A breather switch, expansion joint, or adjustment switch is an intentional gap in railway tracks to allow for thermal expansion in long sections of otherwise unbroken rail. They are placed between very long sections of continuous welded rail or at the transition from continuous welded rail to jointed track, and commonly in the vicinity of bridges, viaducts and tunnels where the infrastructure and track may expand at different rates.[1]

The mating sections are tapered diagonally (unlike a butt joint between two lengths of rail), allowing smoother transitions and higher speeds across the gap.[2]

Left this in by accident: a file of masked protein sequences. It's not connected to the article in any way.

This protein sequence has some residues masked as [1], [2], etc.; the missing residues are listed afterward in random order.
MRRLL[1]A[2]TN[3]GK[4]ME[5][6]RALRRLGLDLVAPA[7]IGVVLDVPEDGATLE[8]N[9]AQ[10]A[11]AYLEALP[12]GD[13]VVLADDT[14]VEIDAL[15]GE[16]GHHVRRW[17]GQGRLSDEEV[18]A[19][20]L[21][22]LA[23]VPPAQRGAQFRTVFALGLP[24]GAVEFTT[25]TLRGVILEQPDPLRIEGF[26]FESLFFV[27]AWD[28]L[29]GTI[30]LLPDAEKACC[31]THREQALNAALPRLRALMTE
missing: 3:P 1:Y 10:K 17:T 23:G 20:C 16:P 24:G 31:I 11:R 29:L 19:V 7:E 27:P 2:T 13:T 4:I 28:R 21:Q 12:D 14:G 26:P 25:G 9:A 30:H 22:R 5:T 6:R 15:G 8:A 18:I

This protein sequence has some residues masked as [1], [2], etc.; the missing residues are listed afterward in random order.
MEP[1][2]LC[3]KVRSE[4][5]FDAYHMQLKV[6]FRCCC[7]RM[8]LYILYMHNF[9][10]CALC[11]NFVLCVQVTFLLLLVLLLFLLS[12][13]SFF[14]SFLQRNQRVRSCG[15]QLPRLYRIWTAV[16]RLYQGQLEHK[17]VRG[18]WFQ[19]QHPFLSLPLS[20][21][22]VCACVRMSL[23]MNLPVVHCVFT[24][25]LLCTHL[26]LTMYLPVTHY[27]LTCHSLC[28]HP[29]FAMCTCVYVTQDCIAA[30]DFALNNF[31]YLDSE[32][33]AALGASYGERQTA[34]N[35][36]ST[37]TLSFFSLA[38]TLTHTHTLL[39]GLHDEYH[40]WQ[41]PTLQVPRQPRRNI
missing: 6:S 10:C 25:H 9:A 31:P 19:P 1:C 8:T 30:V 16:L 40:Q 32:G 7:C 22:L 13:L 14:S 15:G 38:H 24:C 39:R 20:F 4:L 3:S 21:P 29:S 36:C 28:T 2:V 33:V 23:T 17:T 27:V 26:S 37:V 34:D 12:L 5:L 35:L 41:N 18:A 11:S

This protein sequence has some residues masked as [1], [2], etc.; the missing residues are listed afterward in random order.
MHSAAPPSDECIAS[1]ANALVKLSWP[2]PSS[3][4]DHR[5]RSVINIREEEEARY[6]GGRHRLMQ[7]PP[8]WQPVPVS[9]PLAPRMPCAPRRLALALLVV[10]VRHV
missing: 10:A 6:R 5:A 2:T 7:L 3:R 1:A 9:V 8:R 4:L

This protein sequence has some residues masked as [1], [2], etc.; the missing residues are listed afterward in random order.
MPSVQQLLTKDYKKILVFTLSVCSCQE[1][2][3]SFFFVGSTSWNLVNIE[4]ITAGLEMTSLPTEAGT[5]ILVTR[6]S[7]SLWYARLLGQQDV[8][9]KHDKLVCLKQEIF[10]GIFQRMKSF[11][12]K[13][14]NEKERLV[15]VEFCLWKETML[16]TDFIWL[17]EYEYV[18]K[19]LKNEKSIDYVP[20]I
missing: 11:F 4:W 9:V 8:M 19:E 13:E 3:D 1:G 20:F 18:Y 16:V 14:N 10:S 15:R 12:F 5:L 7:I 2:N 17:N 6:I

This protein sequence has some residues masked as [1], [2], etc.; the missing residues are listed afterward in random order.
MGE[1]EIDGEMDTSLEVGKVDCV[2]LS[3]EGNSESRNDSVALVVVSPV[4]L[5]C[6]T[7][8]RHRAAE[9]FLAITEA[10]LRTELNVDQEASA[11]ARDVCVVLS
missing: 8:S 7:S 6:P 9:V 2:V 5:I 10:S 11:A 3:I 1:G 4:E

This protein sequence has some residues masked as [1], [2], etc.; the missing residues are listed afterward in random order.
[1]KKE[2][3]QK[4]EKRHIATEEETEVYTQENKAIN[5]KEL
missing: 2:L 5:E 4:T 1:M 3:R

Breather switches have two advantages over jointed track: they greatly reduce the small gap between the rails, eliminating or significantly reducing the noise and vibration caused by passing trains, and, where continuous welded rail is particularly prone to expansion, they act as relief points to ensure that track does not warp out of shape or result in a sun kink.[3]

References

  1. ^ Briginshaw, David (2016-03-08). "British university to build prototype switch". International Railway Journal. Retrieved 2023-02-13.
  2. ^ Kampczyk, Arkadiusz (2020-08-10). "Measurement of the Geometric Center of a Turnout for the Safety of Railway Infrastructure Using MMS and Total Station". Sensors. 20 (16): 4467. doi:10.3390/s20164467. ISSN 1424-8220. PMC 7472250. PMID 32785082.
  3. ^ Hoather, Ian; Mandal, Nirmal (May 2016). "Management of Rail Stress in a Modern Railway Maintenance Infrastructure". Researchgate.

External Websites